I liked this documentary for many reasons but the biggest one is that it imparts so much information so efficiently you COULD consider skipping some of the epic films that talk about these events. For example, the TBS-produced film "Gettysburg" is 19230234034820895 hours long (so it seemed--it's actually only 271 minutes--which is STILL way too long)-- and yet you can get a lot more out of "[email protected]" and it's under an hour...and you learn an awful lot of what was in the big-budget "Lincoln" now that I think about it!
The documentary does a great job of humanizing the president. It is it correct in presenting Lincoln as VERY politically and tech savvy for the 1860s. His image as a backwoods rail-splitter and teller of folksy stories was only partially true--much of it was carefully created to make him approachable to voters. No, he was actually extremely bright and able--not some hillbilly who made good! Additionally, he made great use of his speeches, telegraph systems and was very much the Commander in Chief--all while battling huge family problems.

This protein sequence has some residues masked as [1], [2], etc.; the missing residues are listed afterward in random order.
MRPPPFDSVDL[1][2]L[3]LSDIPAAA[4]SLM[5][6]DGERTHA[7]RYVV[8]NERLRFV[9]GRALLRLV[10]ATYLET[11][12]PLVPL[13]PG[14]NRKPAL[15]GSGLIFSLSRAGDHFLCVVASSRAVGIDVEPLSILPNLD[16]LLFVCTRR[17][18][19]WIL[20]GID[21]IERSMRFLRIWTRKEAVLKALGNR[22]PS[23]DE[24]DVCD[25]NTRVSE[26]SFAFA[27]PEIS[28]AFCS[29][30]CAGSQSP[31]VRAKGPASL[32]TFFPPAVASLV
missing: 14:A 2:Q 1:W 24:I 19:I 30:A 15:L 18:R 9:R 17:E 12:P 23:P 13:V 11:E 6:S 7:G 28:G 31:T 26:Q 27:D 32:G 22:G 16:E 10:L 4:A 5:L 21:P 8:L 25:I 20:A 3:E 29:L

Additionally, it does a wonderful job of SUCCINCTLY summing up the battle (producers of "Gettysburg" take note!). You get a great feel for what occurred, the mistakes and the successes. All this, of course, is a prelude to the show talking about Lincoln's famed Gettysburg Address and its impact on American history.
Considering that I am a retired American history teacher and LOVE history, it says a lot when I give this a 10. I can be VERY picky and often spot serious errors--but this one just seemed perfect in about every way.
From PBS - How the telegraph helped Abraham Lincoln to reshape America. In 1863, Abraham Lincoln proved himself a master of a new frontier--not on the battlefields of the Civil War, but in his "high-tech" command center, the War Department Telegraph Office. The telegraph was the "Internet" of the nineteenth century, and it gave Lincoln powers of command, communications, and control never before exercised by a commander-in-chief. He used this new technology to connect the country to him--receiving nearly live dispatches via telegraph from his generals in the field and sending out his plans for the nation faster and with more clarity than ever before. The results of Lincoln's pioneering experiment in electronic leadership would ultimately lead to the fields of Gettysburg. There, one battle turned the tide of the Civil War--and became the setting for the 272 words of Lincoln's Gettysburg Address, the speech that recast the American ideal as a national creed. [email protected] unfolds ...
Uploaded By: FREEMAN
February 25, 2021 at 09:33 PM